The Television Academy, curator of the Emmy Awards, announced on Thursday that it will partner with a consulting firm, emphasising the need for “diversification and a focus on equity and inclusion in the entertainment industry”.
The step followed the debacle at the 2021 Golden Globe Awards that came under fire from the Time’s Up organisation for its non-inclusivity.
The statement referred to the partnership with ReadySet, the launch of “comprehensive evaluation across the organisation” with Frank Scherma, Television Academy chairman, saying, “We recognise the power of television to tell our stories, shape our conversations and influence the way that we see the world. For this reason, it’s important that our industry reflect the world at large on- and off-screen. Now, more than ever, we believe we must increase visibility, equity and power for those marginalised and underrepresented in our industry. For the Academy, that work starts with our membership, leadership and staff.”
“This mandate is critical for the Academy to not only advocate but be a leader for the industry in the drive for inclusion. With the confluence of many factors and movements—the pandemic, BLM, social justice and me-too—change is more imperative than ever; and it’s important that we are listening, and we act,” Scherma added.
The evaluation process will begin with a series of membership, leadership, and staff surveys to assess staff composition, attitudes and perceptions, and ways of improving the current practices. These internal changes, the body believes, will also set a precedent for the industry.
ReadySet’s CEO and founder Y-Vonne Hutchinson said, “We commend this proactive stance by the Academy and are delighted to partner in this effort. Television, as a medium, has the ability to inspire us, reflect us and unite us. We believe the Television Academy is uniquely positioned to drive impactful change across the industry. We’re looking forward to working with its leadership team and membership to assist in charting a constructive and meaningful results-oriented path forward.”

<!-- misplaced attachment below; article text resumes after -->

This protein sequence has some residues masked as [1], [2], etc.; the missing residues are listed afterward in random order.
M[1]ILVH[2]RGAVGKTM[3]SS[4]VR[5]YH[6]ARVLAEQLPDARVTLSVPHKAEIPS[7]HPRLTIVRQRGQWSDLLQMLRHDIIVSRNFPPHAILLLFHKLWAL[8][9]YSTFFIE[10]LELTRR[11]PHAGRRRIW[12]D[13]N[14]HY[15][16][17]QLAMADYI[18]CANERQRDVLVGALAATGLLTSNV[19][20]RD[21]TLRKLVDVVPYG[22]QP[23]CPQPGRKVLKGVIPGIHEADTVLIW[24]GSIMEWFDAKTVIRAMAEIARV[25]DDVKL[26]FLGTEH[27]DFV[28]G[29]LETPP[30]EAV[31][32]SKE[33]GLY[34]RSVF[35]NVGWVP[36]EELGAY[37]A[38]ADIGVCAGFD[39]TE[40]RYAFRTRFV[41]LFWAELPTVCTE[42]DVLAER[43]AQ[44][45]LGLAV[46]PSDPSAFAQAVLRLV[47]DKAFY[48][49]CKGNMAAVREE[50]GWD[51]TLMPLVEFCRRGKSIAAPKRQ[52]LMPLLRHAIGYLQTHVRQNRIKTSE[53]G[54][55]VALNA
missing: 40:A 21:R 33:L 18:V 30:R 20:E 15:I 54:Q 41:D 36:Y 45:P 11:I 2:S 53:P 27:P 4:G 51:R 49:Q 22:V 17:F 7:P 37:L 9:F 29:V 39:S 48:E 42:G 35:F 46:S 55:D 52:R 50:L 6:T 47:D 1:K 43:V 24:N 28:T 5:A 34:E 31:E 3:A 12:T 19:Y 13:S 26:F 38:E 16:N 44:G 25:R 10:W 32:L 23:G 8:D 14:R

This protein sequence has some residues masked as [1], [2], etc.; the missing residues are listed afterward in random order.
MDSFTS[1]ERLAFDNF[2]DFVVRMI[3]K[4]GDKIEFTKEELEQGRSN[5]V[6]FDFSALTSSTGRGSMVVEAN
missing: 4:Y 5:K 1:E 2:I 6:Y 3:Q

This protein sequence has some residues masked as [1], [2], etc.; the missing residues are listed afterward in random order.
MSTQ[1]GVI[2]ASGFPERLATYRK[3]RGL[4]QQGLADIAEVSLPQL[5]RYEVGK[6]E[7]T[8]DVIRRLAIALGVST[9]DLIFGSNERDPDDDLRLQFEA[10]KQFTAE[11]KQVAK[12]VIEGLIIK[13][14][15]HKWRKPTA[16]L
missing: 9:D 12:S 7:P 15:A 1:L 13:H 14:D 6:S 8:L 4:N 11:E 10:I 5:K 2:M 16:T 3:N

This year, while four Black artists won the Golden Globe in their respective categories, only six of them were nominated, including Viola Davis and Don Cheadle, highlighting the question of inclusivity of Black artists in both the nominations, as well the organising committee, the Hollywood Foreign Press Association (HFPA), comprising 87 members.
Times’s Up president Tina Tchen called the association’s stand “cosmetic” and that it cannot be fixed and wrote two letters regarding the same, as reported by The Hollywood Reporter. It gained traction after the Los Angeles Times published a report exposing the HFPA of its hostility towards members from non-Black communities as well.
Consequently, the Golden Globes released a clip towards the conclusion of the event with the current HFPA president Ali Sar, former president Meher Tatna, and vice-president Helen Hoehne, speaking about Black representation and how vital it is to include Black journalists in the HFPA.
Moreover, Netflix, as part of its inclusion program beginning 2020, released its first Inclusivity Report in January, that offered a peek into the workforce diversity and trends since 2017, when the idea was first conceived. It urges each employee to look at every decision and idea in mind, in terms of inclusion.
Calling it the “inclusion lens”, the report states certain steps towards representation that goes beyond the screen. These include recruiting from the under-represented communities such as the Latinos, veteran employees, and Hispanics, hiring more women in the upper ranks, creating accessibility, providing equitable pay and inclusive benefits across genders, and building networks, to name a few.